When students open college acceptance letters next spring, many may be ecstatic. But research suggests the intensity of their happiness will be determined by both the news they receive and the timing of its arrival.
Quite often, we have strong expectations about how events in our lives should unfold and how we should feel as they do. These “mental scripts” are usually very useful, helping us navigate a wide variety of social situations. Besides guiding our reactions to college acceptance letters, the scripts prevent us, say, from laughing out loud during a funeral even if we’re suddenly reminded of a hilarious joke.
However, such scripts can also sometimes undermine our ability to fully rejoice at good news and interfere with our sense of purpose. Professor Ayelet Fishbach and PhD student Nadav Klein suggest that we miss out on opportunities to feel fully happy when the timing of good news violates our mental scripts.
Fishbach and Klein claim that people expect to be happy only after a goal has been achieved. When we instead prematurely learn that a goal will be achieved, we’re less happy.
In one lab study testing this idea, the authors simulated an internship application process, a context highly pertinent for their undergraduate subjects. Participants were first asked to complete an application for a summer internship at a fictional consulting company, before waiting by the computer for admission results.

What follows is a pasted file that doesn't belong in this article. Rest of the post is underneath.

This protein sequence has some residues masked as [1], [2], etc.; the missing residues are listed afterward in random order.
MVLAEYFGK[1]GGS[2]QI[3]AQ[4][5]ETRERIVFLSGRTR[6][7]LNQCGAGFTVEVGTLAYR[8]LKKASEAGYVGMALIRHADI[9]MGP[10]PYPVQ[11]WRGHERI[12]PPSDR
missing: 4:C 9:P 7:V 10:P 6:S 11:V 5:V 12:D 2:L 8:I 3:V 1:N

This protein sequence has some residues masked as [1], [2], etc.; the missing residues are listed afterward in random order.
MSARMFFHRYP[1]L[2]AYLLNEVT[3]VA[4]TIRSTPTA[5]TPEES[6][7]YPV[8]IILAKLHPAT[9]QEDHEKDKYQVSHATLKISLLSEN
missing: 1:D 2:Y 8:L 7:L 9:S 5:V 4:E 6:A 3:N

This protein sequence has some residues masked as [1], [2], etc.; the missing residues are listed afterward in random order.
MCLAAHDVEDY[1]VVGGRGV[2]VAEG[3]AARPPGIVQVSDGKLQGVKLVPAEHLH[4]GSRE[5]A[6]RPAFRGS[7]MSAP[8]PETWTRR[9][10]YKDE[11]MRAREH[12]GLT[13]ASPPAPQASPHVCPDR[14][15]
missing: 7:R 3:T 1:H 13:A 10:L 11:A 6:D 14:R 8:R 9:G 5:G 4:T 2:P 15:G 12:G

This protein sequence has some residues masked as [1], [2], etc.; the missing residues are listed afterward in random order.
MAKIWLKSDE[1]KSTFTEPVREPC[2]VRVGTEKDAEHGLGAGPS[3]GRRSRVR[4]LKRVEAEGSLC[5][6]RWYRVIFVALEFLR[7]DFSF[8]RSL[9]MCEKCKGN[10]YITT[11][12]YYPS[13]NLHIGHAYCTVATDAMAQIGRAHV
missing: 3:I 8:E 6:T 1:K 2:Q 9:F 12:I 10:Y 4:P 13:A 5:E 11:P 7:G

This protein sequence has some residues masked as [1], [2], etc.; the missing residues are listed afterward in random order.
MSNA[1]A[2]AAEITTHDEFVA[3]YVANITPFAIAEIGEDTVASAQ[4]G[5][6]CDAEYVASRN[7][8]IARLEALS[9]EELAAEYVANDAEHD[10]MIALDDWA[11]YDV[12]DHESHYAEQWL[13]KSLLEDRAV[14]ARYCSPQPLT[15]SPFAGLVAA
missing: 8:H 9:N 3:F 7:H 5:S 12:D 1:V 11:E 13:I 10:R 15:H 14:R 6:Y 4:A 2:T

After a few minutes, some of them saw a message with an “unofficial hiring decision,” telling them whether their application had been accepted or rejected and that they would receive an official letter shortly. Other participants only received the official letter, which arrived two minutes later.
Although the news included in the unofficial and official messages was essentially identical, the researchers observed that people who received the early notice followed by an official acceptance letter were less happy than those who only received the formal letter. Interestingly, people who received the unofficial message were less happy both upon receiving this message as well as upon receiving the official acceptance letter. Additional studies conducted in other contexts found that participants who received early information about achieving a goal also evaluated the goal less highly in retrospect—for example, they cared less about winning a simple card game after receiving early information that they had won.
Thus, when the right news comes at the wrong time, happiness is somewhat muted. This can undermine people’s excitement about their goals—and make them less inclined to pursue the same or related goals in the future.
These studies follow other research that suggests people aiming to maximize their happiness often fail to do so. Professor Christopher K. Hsee has found that people, who presumably want to be as happy as they can, sometimes prefer idleness when activity would make them happier. Likewise, the University of British Columbia’s Elizabeth Dunn has found that people think that spending money on themselves will make them happier, while the opposite is often true.
To maximize your own happiness, consider relaxing your expectations for an event. If you are told you’re being hired for a new job, don’t wait until the formal offer to be happy—celebrate now, as that excitement you feel might be gone as the final letter comes in.
An earlier version of this article originally appeared on the New Paths to Purpose blog.